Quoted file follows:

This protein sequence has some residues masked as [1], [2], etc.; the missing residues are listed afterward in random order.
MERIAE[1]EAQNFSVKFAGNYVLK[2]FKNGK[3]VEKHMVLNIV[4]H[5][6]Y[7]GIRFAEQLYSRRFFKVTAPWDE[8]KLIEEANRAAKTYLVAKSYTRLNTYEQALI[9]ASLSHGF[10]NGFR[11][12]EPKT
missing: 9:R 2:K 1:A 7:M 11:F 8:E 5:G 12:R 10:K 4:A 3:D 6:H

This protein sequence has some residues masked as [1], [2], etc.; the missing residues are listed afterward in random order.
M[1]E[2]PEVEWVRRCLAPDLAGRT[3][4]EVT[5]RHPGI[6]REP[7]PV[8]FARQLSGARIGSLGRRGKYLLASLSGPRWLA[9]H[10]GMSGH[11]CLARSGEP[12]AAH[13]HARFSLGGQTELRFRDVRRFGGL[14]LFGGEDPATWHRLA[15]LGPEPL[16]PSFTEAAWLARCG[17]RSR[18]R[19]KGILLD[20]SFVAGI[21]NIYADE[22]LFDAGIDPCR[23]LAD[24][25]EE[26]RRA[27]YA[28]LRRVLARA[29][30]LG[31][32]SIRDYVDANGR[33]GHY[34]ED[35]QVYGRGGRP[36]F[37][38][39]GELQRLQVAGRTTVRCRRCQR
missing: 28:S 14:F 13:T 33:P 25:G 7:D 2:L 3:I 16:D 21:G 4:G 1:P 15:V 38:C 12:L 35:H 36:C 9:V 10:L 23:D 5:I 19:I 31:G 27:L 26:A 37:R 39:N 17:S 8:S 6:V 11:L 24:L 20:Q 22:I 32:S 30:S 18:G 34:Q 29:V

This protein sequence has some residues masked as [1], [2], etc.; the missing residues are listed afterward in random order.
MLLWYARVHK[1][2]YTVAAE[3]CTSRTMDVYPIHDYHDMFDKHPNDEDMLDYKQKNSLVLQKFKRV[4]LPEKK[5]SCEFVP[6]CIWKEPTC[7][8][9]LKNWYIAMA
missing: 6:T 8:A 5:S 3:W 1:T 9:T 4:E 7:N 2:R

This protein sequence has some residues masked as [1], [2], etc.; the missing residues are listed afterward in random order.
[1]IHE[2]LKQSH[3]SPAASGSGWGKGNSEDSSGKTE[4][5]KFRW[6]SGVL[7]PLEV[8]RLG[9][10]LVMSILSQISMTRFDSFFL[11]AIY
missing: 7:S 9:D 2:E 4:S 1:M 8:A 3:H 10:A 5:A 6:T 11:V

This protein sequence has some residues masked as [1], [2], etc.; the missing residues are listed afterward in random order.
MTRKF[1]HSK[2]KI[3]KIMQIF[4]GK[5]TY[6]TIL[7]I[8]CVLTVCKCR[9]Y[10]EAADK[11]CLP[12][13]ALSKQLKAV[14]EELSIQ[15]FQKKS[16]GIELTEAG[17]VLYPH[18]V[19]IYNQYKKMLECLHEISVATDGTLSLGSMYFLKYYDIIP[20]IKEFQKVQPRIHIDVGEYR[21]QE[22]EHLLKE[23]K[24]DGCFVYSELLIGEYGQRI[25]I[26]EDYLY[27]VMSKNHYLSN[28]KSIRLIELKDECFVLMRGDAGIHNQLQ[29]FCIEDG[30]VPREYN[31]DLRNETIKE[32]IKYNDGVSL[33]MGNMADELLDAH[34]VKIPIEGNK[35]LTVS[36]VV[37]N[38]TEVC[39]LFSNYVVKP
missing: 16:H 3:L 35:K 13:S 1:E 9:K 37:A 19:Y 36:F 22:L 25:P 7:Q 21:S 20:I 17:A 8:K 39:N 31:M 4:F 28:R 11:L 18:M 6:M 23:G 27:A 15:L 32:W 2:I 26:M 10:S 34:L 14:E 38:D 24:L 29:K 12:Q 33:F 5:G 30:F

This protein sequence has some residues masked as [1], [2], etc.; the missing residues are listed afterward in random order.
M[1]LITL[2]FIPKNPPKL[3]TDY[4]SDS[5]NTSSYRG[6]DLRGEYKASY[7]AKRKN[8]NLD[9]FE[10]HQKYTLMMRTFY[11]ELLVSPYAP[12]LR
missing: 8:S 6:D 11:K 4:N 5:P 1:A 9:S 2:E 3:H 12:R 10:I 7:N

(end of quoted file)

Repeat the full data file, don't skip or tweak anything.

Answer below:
This protein sequence has some residues masked as [1], [2], etc.; the missing residues are listed afterward in random order.
MERIAE[1]EAQNFSVKFAGNYVLK[2]FKNGK[3]VEKHMVLNIV[4]H[5][6]Y[7]GIRFAEQLYSRRFFKVTAPWDE[8]KLIEEANRAAKTYLVAKSYTRLNTYEQALI[9]ASLSHGF[10]NGFR[11][12]EPKT
missing: 9:R 2:K 1:A 7:M 11:F 8:E 5:G 12:R 10:K 4:A 3:D 6:H

This protein sequence has some residues masked as [1], [2], etc.; the missing residues are listed afterward in random order.
M[1]E[2]PEVEWVRRCLAPDLAGRT[3][4]EVT[5]RHPGI[6]REP[7]PV[8]FARQLSGARIGSLGRRGKYLLASLSGPRWLA[9]H[10]GMSGH[11]CLARSGEP[12]AAH[13]HARFSLGGQTELRFRDVRRFGGL[14]LFGGEDPATWHRLA[15]LGPEPL[16]PSFTEAAWLARCG[17]RSR[18]R[19]KGILLD[20]SFVAGI[21]NIYADE[22]LFDAGIDPCR[23]LAD[24][25]EE[26]RRA[27]YA[28]LRRVLARA[29][30]LG[31][32]SIRDYVDANGR[33]GHY[34]ED[35]QVYGRGGRP[36]F[37][38][39]GELQRLQVAGRTTVRCRRCQR
missing: 28:S 14:F 13:T 33:P 25:G 7:D 2:L 3:I 16:D 21:G 4:G 1:P 15:V 38:C 12:L 35:H 36:C 9:V 10:L 23:D 5:I 19:I 31:G 27:L 26:A 37:R 39:N 17:S 8:S 6:V 11:L 24:L 20:Q 22:I 32:S 30:S 18:G 34:Q 29:V

This protein sequence has some residues masked as [1], [2], etc.; the missing residues are listed afterward in random order.
MLLWYARVHK[1][2]YTVAAE[3]CTSRTMDVYPIHDYHDMFDKHPNDEDMLDYKQKNSLVLQKFKRV[4]LPEKK[5]SCEFVP[6]CIWKEPTC[7][8][9]LKNWYIAMA
missing: 6:T 8:A 5:S 3:W 1:T 9:T 4:E 7:N 2:R

This protein sequence has some residues masked as [1], [2], etc.; the missing residues are listed afterward in random order.
[1]IHE[2]LKQSH[3]SPAASGSGWGKGNSEDSSGKTE[4][5]KFRW[6]SGVL[7]PLEV[8]RLG[9][10]LVMSILSQISMTRFDSFFL[11]AIY
missing: 7:S 9:D 2:E 4:S 1:M 8:A 3:H 10:A 5:A 6:T 11:V

This protein sequence has some residues masked as [1], [2], etc.; the missing residues are listed afterward in random order.
MTRKF[1]HSK[2]KI[3]KIMQIF[4]GK[5]TY[6]TIL[7]I[8]CVLTVCKCR[9]Y[10]EAADK[11]CLP[12][13]ALSKQLKAV[14]EELSIQ[15]FQKKS[16]GIELTEAG[17]VLYPH[18]V[19]IYNQYKKMLECLHEISVATDGTLSLGSMYFLKYYDIIP[20]IKEFQKVQPRIHIDVGEYR[21]QE[22]EHLLKE[23]K[24]DGCFVYSELLIGEYGQRI[25]I[26]EDYLY[27]VMSKNHYLSN[28]KSIRLIELKDECFVLMRGDAGIHNQLQ[29]FCIEDG[30]VPREYN[31]DLRNETIKE[32]IKYNDGVSL[33]MGNMADELLDAH[34]VKIPIEGNK[35]LTVS[36]VV[37]N[38]TEVC[39]LFSNYVVKP
missing: 16:H 3:L 35:K 13:S 1:E 9:K 37:A 19:Y 36:F 22:L 25:P 7:Q 21:S 20:I 17:A 8:K 39:N 31:M 4:F 28:R 11:L 18:M 6:M 23:G 27:A 15:L 32:W 2:I 26:M 10:S 34:L 14:E 38:D 24:L 29:K 12:Q 33:F 5:G 30:F

This protein sequence has some residues masked as [1], [2], etc.; the missing residues are listed afterward in random order.
M[1]LITL[2]FIPKNPPKL[3]TDY[4]SDS[5]NTSSYRG[6]DLRGEYKASY[7]AKRKN[8]NLD[9]FE[10]HQKYTLMMRTFY[11]ELLVSPYAP[12]LR
missing: 8:S 6:D 11:K 4:N 5:P 1:A 9:S 2:E 3:H 12:R 10:I 7:N